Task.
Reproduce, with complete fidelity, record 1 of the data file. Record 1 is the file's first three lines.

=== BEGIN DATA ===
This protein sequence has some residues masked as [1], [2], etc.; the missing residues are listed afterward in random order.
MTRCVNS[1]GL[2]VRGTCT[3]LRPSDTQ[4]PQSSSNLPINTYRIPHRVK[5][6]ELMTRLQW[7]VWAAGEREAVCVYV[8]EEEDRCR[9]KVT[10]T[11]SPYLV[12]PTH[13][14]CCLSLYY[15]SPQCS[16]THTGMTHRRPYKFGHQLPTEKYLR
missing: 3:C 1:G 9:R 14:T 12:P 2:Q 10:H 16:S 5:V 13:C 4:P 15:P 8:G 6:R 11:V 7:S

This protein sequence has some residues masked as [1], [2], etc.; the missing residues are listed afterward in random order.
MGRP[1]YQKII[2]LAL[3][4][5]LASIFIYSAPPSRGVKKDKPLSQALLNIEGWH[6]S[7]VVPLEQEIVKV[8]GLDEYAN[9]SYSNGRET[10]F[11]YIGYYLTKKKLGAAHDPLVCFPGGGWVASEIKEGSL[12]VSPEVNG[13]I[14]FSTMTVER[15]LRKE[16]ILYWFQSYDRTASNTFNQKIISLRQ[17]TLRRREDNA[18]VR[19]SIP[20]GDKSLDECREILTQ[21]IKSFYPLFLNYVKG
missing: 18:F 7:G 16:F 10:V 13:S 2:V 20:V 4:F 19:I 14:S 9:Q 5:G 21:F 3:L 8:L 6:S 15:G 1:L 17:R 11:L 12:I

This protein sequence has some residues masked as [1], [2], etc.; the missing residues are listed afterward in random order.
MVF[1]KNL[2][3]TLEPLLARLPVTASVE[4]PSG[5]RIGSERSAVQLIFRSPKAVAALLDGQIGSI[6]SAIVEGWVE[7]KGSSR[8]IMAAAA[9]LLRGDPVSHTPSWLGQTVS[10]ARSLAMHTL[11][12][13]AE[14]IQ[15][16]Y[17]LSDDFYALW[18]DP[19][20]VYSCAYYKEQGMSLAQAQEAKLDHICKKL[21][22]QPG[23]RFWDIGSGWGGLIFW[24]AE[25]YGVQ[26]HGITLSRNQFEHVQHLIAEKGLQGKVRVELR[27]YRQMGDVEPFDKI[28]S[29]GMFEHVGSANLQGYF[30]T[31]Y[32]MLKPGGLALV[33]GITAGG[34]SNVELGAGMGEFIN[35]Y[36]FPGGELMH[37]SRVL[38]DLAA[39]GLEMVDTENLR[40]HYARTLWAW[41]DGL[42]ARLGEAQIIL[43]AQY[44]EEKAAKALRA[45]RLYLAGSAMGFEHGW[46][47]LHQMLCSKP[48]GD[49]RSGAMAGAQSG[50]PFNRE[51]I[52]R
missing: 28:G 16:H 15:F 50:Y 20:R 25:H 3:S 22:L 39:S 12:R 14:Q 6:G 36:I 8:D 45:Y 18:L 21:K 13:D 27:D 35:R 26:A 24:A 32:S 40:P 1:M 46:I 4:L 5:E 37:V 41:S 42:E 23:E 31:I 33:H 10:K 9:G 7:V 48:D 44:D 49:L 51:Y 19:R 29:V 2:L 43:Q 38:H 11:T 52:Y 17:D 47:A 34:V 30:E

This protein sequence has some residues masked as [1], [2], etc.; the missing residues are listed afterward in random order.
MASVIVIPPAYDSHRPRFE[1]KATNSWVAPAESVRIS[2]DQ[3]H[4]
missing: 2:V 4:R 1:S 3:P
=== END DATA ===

This protein sequence has some residues masked as [1], [2], etc.; the missing residues are listed afterward in random order.
MTRCVNS[1]GL[2]VRGTCT[3]LRPSDTQ[4]PQSSSNLPINTYRIPHRVK[5][6]ELMTRLQW[7]VWAAGEREAVCVYV[8]EEEDRCR[9]KVT[10]T[11]SPYLV[12]PTH[13][14]CCLSLYY[15]SPQCS[16]THTGMTHRRPYKFGHQLPTEKYLR
missing: 3:C 1:G 9:R 14:T 12:P 2:Q 10:H 16:S 5:V 13:C 4:P 15:P 8:G 6:R 11:V 7:S